The ultimate purpose of the marketing technology integration is then to build a marketing stack, which is an orchestra of specialized marketing tools, often working together behind the scenes, that automate marketing processes in your e-commerce. The better the marketing stack, they less you’re involved in the mundane marketing operations, and more of your precious focus can be directed to the strategy and vision work.

Developing marketing stack is challenging. You need to pick the right tool for a given marketing job and, sometimes, for other marketing tools it’s supposed to be working with.

Google Suite: The safest bet for a basic e-commerce marketing stack

Although we’ll explore and review various stacks of marketing technology tools or in the future, we’ll start with the safest and the most traditional bet that an e-commerce business can choose: the suite of Google products.

There are two types of Google suites. The first one, called Google 360, is an enterprise level solution. Most of the products in this suite have their free and not as powerful versions. Let’s review the tools and see how the free and premium versions can differ.

data-driven e-commerce marketing tools google 360 tools analytics tag manager optimise data studio surveys attribution audience centre

Analytics (360) is a reporting tool that helps you understand the acquisition, conversion, demographics, and behavior of your customers. A 12 years old product. The 360 version has more attribution modelling features, deeper integration with other tools such as DoubleClick, data pipeline (a link that sends data) to BigQuery for big data analysis, as well as larger usage tiers for the volume of data processed, number of custom dimensions, and more.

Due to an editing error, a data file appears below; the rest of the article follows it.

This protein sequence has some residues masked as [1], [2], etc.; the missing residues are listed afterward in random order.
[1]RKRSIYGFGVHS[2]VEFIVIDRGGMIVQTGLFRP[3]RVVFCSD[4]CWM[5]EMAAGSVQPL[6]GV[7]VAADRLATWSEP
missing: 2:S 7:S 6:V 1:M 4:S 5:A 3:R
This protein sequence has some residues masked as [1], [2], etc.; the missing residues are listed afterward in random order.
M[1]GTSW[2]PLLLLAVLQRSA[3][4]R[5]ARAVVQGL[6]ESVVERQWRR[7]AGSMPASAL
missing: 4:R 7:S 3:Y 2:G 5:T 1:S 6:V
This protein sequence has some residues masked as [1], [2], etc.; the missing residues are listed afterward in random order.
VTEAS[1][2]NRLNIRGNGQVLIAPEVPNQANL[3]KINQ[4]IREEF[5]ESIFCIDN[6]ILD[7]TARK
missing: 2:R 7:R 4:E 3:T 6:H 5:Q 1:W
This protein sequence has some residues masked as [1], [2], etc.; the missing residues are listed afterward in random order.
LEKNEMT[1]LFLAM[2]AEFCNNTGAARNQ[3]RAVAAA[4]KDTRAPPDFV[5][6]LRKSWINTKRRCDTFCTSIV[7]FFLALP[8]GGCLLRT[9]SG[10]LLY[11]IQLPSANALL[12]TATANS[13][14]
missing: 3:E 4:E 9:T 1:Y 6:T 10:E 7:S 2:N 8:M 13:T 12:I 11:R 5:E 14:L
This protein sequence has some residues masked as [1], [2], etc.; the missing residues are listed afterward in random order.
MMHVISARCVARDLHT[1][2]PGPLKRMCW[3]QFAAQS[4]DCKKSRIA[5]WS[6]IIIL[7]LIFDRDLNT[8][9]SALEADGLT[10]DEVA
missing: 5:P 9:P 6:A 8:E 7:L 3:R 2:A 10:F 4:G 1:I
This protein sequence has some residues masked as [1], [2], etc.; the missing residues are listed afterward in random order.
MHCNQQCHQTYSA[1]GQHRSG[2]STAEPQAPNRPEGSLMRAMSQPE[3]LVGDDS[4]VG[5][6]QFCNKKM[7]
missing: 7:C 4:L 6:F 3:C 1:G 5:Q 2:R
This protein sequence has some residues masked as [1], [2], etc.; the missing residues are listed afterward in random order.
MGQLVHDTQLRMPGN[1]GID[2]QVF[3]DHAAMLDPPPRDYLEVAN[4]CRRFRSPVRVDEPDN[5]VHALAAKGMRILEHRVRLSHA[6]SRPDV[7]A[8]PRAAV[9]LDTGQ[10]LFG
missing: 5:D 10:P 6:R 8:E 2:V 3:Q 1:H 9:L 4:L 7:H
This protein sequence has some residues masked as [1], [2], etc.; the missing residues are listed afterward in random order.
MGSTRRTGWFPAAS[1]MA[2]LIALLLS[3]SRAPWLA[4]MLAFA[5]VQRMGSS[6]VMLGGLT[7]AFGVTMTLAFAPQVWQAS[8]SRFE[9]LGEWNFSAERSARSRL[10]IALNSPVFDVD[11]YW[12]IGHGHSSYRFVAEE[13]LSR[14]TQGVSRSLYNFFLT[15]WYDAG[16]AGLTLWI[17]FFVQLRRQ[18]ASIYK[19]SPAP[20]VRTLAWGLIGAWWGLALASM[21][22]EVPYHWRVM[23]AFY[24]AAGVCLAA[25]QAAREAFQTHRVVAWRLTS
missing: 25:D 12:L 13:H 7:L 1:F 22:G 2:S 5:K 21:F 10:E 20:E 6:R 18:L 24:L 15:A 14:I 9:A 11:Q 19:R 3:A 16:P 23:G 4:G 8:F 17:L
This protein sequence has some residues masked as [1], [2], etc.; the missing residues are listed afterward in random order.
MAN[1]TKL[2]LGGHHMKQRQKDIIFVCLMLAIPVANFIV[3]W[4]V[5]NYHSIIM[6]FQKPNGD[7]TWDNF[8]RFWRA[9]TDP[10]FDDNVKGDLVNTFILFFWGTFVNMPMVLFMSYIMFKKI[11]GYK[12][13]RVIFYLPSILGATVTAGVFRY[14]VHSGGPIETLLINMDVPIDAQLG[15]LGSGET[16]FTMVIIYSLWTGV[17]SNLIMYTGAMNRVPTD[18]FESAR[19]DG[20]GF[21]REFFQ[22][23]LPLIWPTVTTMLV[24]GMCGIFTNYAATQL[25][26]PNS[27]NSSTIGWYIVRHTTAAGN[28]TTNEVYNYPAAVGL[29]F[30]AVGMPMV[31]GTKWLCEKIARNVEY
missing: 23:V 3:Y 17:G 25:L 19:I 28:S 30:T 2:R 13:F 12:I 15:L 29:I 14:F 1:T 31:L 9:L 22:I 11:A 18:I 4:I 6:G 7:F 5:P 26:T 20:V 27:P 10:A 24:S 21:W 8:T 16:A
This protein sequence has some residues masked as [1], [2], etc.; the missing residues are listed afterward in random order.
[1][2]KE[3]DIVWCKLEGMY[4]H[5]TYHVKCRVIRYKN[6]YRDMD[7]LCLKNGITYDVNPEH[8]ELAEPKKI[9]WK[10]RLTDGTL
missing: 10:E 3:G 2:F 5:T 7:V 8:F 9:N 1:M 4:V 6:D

Tag Manager (360) is a container that makes it easy to add and manage tags2 that your website uses, and rules for firing them. It also provides a container version control, to keep track of the container or tag changes over time. The 360 version comes with features useful for the enterprises such as Service Level Agreements (SLAs).

Optimize (360) is an A/B testing tool which natively integrates with Analytics. A step forward from the Content Experiments module of Google Analytics. It helps you find the best versions of various pages of your website. Using the WYSIWYG interface, you can easily install changes right into one of the website variants.

Data Studio (360) is a data visualization tool that natively integrates with Analytics (and hence with Optimize). It reduces time to insight and speeds up information processing. Creating reports is fast and you can import third party data into the reports too.

Surveys (360) helps you easily gather feedback from your customers on web and mobile.

Attribution 360 is only available in the premium suite and helps you solve the problem of marketing mix in your business, i.e. answer the question to what extent various marketing channels contribute to the final conversion moment. This tool is also able to find the attribution of nondigital touchpoints, e.g. these happening on TV.

Audience Center 360 is a platform for managing your customer data.

All but the last 2 tools have free versions.

Google Suite: pros & cons

First, the upsides.

data-driven e-commerce marketing tools

Maturity

People are often enthusiastic about new technology, but implementing new tools and getting the company used to them is a huge investment of time, money, and focus. Google (360) products have long history, either as standalone tools (Analytics) or as components of other tools in the suite. This is a mature ecosystem, so if you’re looking for a stable environment for the analytics and marketing in your e-commerce, that’s the way to go.